A ‘Major’ Speech? Says Who?

If we’re going to say that a candidate is set to deliver a “major” address about something, in almost all cases we need to make clear that’s how the candidate’s campaign is characterizing it, not NPR.

This introduction to a Newscast spot last night did the job well:

“To the chants of  ’USA. USA,’ Donald Trump has taken the stage in Phoenix, Arizona, tonight to deliver what his campaign has billed as a major policy speech on immigration.”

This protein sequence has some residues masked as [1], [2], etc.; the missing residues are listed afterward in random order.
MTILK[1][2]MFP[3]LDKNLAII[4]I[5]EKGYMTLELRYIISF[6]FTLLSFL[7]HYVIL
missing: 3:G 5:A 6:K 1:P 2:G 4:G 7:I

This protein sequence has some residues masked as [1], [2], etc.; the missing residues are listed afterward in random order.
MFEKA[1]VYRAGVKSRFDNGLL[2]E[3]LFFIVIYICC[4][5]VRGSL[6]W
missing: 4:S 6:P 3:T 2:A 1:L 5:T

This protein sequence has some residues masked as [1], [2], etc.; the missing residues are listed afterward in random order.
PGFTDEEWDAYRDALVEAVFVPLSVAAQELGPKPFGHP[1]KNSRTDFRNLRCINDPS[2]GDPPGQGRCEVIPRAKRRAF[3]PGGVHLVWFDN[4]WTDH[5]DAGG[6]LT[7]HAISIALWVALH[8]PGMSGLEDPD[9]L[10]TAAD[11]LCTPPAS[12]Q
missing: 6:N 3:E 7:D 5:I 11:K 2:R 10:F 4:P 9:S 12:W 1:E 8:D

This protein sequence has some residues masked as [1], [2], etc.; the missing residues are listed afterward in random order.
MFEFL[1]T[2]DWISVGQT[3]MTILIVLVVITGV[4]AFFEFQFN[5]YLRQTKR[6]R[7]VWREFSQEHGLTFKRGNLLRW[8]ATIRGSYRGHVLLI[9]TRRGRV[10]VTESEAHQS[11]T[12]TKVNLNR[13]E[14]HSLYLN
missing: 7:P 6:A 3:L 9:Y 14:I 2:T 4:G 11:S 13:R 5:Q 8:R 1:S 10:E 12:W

Yes, there are times when objective observers agree that a speech is going to be “major” or some similar word. But in most cases, “major” is a word that campaigns want the media to use to help build anticipation — whether it fits or not. The best advice: Avoid or attribute, and if we don’t think the facts support the campaign’s spin, don’t even use the word.

The same goes for describing the speech after it’s delivered. Some questions need to be answered. Who says it was a “major” address? If we’re going to characterize it that way, what’s our proof? How was it anything more than what the candidate usually says?

(“Memmos;” Sept. 1, 2016)

September 1, 2016

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